The exception rather than the rule ... protesters take to the street to Reclaim the Night in Melbourne. Photo: Wayne Hawkins
In the late '90s, when raving meant dancing and sun-dried tomatoes meant culinary sophistication, I joined a group at university called the Activist Left. It was the obvious choice for someone who had spent her high school years weeping over woodchips. I believed another world was possible but had no faith in parliamentary reform. Revolutionary overthrow sounded infinitely more exciting than gradual change.
So I sailed past the Labor Party at O-Week and headed for the kids with radical politics and whose verdant forests of body hair should have constituted a zoning issue. I exchanged friends for comrades, tampons for moon cups, deodorant for patchouli oil and dinner for beer. They were happy, smelly, tofu-filled days.
In the years that followed I participated in protests against the Jabiluka mine, sexist advertising, how refugees were treated and cuts to university funding. Some of these protests, such as the Jabiluka mine, were successful. Others, such as accidentally spray-painting ''sexist crab'' on a billboard, were just confusing. But victorious or not, the very experience of protest was transformative, empowering and divinely pleasurable.
No more to life than a mortgage? A suburban Gen-Y dream house.
Protest is crucial to democracy. It takes us out of our soft and selfish refuges as we stand up for other people, places and ideas. Public spaces in the CBD devoted to the rabid pursuit of self-interest are transformed into carnivalesque sites of collective revolt. Even if laws don't always change through protest, participants certainly do.
Which is why I cannot help bewail their extinction. When was the last time you saw the CBD cordoned off because 5000 students were complaining about the treatment of refugees? Why did Reclaim the Streets suddenly die? Why was Occupy Sydney mostly populated by Gen-Xers? At the risk of sounding like a curmudgeonly granny muttering darkly over the state of the youth these days, I have to ask: what's wrong with the youth these days? Why are they so nauseatingly conservative?
A Mission Australia study found the economy has overtaken the environment as the issue that most concerns young Australia. Support for the Greens among young voters has decreased from 22 per cent to 16 per cent in the past two years and Tony Abbott still leads Labor on youth first preferences since the last election by five points. Even worse, they're stinking rich! According to a 2012 Bankwest Financial Fitness Index, Gen Y are ''more conservative with their money than any generation before''. Gen-Xers (born 1965-79), I'm proud to say, are financial train wrecks.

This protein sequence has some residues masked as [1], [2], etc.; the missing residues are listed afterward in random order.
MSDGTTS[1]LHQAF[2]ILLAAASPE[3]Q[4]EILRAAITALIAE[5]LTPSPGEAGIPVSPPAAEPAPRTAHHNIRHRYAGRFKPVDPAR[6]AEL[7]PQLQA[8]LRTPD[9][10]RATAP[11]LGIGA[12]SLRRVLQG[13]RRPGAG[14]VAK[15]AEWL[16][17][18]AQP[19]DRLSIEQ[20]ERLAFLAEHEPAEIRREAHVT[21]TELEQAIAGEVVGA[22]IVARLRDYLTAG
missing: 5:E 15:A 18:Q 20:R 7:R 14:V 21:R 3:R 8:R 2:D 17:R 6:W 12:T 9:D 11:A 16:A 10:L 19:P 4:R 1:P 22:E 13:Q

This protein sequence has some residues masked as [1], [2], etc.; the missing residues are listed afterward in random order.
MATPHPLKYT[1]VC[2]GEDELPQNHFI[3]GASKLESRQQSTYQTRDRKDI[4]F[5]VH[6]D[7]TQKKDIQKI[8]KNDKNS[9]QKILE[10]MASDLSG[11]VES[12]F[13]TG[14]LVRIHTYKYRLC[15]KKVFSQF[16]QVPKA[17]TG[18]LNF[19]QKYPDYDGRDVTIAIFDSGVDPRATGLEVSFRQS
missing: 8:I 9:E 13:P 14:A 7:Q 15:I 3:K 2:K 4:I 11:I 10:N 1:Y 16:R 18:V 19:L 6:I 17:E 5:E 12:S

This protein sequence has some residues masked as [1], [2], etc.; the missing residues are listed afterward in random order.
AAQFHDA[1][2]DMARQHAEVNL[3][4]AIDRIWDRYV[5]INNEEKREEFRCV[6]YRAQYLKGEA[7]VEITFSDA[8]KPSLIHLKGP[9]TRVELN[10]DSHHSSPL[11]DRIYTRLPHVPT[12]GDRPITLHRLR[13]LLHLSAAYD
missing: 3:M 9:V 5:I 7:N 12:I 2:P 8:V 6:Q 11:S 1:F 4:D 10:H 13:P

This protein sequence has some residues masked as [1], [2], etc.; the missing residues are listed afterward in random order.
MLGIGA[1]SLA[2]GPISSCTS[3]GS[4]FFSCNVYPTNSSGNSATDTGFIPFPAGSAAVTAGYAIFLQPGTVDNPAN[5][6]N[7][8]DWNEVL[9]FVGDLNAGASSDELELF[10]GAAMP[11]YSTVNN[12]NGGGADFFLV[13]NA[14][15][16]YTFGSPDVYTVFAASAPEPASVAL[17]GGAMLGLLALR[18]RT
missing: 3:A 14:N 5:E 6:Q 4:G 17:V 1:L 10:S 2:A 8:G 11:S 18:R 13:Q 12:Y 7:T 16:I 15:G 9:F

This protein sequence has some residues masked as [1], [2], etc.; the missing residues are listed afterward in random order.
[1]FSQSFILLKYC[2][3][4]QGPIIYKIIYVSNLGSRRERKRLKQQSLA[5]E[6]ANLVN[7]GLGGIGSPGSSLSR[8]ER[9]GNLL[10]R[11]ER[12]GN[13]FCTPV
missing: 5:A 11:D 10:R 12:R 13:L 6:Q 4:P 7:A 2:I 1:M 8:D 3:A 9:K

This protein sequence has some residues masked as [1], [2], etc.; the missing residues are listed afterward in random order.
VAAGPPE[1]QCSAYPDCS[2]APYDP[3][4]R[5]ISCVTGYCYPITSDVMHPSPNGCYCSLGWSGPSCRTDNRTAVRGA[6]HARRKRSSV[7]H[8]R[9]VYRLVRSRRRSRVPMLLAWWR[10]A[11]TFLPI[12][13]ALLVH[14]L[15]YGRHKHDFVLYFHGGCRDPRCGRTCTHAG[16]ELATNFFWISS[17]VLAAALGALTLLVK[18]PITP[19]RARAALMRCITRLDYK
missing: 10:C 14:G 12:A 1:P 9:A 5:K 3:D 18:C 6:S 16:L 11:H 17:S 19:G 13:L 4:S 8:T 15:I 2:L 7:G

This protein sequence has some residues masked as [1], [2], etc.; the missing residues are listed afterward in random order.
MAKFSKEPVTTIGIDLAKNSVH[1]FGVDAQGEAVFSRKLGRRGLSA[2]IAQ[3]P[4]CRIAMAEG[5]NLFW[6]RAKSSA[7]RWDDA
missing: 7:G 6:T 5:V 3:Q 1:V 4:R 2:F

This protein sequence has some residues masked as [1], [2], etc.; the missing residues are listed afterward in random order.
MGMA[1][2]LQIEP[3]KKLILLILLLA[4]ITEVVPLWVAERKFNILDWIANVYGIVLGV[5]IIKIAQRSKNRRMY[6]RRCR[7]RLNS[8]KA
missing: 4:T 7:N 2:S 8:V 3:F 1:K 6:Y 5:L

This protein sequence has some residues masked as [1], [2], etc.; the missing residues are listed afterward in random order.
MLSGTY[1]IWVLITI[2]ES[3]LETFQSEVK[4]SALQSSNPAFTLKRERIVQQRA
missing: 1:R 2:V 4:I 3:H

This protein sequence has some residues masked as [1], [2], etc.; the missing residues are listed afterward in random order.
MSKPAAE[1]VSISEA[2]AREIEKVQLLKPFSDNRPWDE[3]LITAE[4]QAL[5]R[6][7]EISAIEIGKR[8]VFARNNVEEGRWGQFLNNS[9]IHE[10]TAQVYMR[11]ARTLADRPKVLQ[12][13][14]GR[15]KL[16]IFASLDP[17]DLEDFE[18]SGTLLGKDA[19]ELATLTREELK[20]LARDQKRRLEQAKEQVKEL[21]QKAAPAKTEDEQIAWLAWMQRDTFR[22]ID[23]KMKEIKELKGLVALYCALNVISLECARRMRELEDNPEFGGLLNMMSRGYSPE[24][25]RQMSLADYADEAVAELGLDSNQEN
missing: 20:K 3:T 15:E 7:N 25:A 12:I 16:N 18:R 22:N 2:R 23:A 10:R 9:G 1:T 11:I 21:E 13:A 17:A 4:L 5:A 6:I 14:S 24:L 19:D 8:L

I'll grant that studies have shown young people to be socially progressive on issues such as gay and lesbian rights. But their support rarely extends beyond online petitions, indignant memes or heartfelt status updates. It's also true that Jonathan Moylan's coal hoax and the marches for Jill Meagher were great protests. But they were exceptions to the rule.
My concern is simply that baby Gen-Y appears to be doing nothing except taking duck-faced photos of themselves on Instagram.
Some commentators have blamed social media for the indolence of youth. Mark Bauerlein puts it beautifully: ''The fonts of knowledge are everywhere, but the rising generation is camped in the desert, passing stories, pictures, tunes and texts back and forth, living off the thrill of peer attention. Meanwhile, their intellects refuse the cultural and civic inheritance that has made us what we are up to now.''
Criticisms about Google making us dumber intersect with generational critique. The internet, it's argued, has created a frantic world of distraction in which deep thought and empathy (fostered through reading books) is impossible.
I think that this is hogwash. Aristotle argued that books prevented us from reflecting on our souls, T. S. Eliot thought that typewriters would thwart literary eloquence.
The problem does not lie with technology. A glance around the globe shows that the youth of other countries are doing a fantastic job of combining online with offline civic activism. The Arab Spring, the Occupy Wall Street Movement and anti-austerity protests in Europe show youth tweeting and Facebooking their way to radical street protest. It seems Australia is the only country where youth are cocooned in narcissistic conservatism. They're more concerned about their own economic future at a time of wild prosperity than environmental destruction or any number of disadvantaged groups.
Brittany Ruppert, a Herald intern, attributes her generation's apathy to prosperity. They have never had anything to fight for, except home ownership. It's plausible. But why is a 20-year-old worried about home ownership rather than global poverty, gender discrimination or climate change? The world is more interesting than a mortgage! I'm not sure why Australia has been burdened with such a mind-numbing, spirit-crushingly boring generation of young people. Are they just Howard's children? Is reducing your dreams to the size of a suburban home the price of prosperity?
All I know is that there is nothing more tragic than a generation without spirit.